Gunfight at the Crossroads

No constitutional debate has shifted more dramatically over the last 25 years than the debate over the Second Amendment.  In 1988, when the U.S. Department of Justice under Attorney General Edwin Meese produced its version of Crossroads, the Second Amendment wasn’t even mentioned.  Now, in the wake of two 5-4 rulings by the Supreme Court in the Heller and McDonald cases, the debate over the Second Amendment has become a central battleground over the Constitution and the Bill of Rights.

Read the Crossroads chapter on the Second Amendment.

UCLA Law Professor Adam Winkler, who literally “wrote the book” on Heller and McDonald,  has called the Heller opinion “Justice Scalia’s Living Constitution,” and it is certainly true that the Supreme Court’s interpretation of the Second Amendment has “lived” more in the last four years than in the previous 216 years combined.  Still, in Heller and McDonald, the Court raised far more questions than it answered.  While declaring that an individual right to bear arms is a fundamental constitutional right, the Court also stated unequivocally, twice, that many forms of gun regulation remain viable. The Court has further left open the precise contours of the right itself, as well as the test it will apply for judging restrictions on that right.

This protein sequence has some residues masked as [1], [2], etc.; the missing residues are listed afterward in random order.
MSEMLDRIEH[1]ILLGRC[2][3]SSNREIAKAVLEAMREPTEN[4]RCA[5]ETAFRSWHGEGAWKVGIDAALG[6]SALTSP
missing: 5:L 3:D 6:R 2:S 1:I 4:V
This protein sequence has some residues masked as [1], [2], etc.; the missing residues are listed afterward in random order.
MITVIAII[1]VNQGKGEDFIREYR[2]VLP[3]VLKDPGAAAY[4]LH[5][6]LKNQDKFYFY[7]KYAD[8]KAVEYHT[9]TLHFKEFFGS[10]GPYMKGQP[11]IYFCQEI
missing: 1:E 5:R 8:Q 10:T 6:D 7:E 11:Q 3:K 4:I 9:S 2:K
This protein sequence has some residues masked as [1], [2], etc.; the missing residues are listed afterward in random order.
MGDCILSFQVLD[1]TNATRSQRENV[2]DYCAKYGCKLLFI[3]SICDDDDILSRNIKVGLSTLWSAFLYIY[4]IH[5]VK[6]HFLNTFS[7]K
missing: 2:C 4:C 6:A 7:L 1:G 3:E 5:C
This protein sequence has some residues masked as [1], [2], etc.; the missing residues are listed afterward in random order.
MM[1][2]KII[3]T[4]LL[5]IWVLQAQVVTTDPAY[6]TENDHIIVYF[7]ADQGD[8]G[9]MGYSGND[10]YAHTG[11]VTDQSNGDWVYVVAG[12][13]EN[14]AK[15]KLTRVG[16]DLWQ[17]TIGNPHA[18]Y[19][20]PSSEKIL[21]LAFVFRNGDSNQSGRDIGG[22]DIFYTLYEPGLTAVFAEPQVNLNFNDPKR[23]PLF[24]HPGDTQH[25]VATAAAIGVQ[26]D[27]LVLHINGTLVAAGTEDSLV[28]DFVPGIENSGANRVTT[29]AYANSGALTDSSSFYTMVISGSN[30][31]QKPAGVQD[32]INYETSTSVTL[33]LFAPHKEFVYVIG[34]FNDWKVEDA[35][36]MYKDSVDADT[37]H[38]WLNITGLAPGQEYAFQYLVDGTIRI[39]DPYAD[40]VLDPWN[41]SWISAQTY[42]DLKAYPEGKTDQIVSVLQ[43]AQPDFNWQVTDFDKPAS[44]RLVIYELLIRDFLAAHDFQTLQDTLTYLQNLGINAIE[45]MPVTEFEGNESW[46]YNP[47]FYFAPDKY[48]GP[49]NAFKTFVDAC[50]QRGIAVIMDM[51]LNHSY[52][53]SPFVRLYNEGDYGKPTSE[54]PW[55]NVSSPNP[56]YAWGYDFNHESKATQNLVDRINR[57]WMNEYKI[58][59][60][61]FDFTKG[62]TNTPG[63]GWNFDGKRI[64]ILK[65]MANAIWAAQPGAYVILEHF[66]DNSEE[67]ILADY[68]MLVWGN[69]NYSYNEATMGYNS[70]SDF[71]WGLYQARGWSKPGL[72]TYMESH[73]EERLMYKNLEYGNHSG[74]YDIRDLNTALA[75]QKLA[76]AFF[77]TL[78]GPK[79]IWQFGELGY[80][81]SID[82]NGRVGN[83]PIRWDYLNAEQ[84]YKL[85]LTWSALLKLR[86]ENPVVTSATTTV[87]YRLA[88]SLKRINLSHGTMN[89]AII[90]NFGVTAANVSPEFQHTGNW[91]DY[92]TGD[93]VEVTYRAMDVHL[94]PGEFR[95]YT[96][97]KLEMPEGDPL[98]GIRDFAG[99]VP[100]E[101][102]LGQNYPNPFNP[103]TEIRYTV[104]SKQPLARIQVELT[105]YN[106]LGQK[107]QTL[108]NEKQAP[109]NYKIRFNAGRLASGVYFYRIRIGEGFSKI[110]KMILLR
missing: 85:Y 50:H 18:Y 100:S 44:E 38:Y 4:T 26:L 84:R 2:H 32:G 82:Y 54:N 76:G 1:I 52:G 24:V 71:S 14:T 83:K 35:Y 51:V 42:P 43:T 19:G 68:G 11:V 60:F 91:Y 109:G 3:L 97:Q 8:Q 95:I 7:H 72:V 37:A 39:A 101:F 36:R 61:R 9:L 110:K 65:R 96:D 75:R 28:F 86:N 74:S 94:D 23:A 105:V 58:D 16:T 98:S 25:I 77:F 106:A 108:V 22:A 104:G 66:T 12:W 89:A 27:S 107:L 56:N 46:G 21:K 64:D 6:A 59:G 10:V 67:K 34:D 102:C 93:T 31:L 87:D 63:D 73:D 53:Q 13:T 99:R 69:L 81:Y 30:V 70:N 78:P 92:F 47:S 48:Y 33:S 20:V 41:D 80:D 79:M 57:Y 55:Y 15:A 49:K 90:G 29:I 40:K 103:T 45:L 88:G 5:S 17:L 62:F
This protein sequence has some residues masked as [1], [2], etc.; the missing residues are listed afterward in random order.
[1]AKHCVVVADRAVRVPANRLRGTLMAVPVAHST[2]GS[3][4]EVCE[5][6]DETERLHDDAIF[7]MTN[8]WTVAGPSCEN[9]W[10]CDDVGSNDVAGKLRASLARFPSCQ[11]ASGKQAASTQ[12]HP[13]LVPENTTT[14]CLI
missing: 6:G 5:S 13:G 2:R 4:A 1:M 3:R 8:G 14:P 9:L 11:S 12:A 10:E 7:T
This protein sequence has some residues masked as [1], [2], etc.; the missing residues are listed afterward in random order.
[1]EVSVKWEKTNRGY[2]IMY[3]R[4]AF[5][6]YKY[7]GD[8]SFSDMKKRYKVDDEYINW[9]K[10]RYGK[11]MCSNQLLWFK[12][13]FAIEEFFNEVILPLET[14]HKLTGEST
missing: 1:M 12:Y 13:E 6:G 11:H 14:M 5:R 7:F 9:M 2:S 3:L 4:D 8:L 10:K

Perhaps the most fascinating aspect of the Second Amendment revolution is its  potential for scrambling ideological divisions and changing the conversation about the Court.  Because the Court is expansively interpreting an individual right, some conservatives, such as Judge J. Harvie Wilkinson III, have strongly condemned Heller as judicial activism from the right.  On the other hand, CAC supported the gun rights advocates in McDonald to make a broader point about the meaning of the Fourteenth Amendment and the Constitution’s protection of individual rights. 

Given the number of cases now working their way through lower courts concerning the right to keep and bear arms, awaiting the Supreme Court’s clearer guidance, the Second Amendment today is at a crossroads.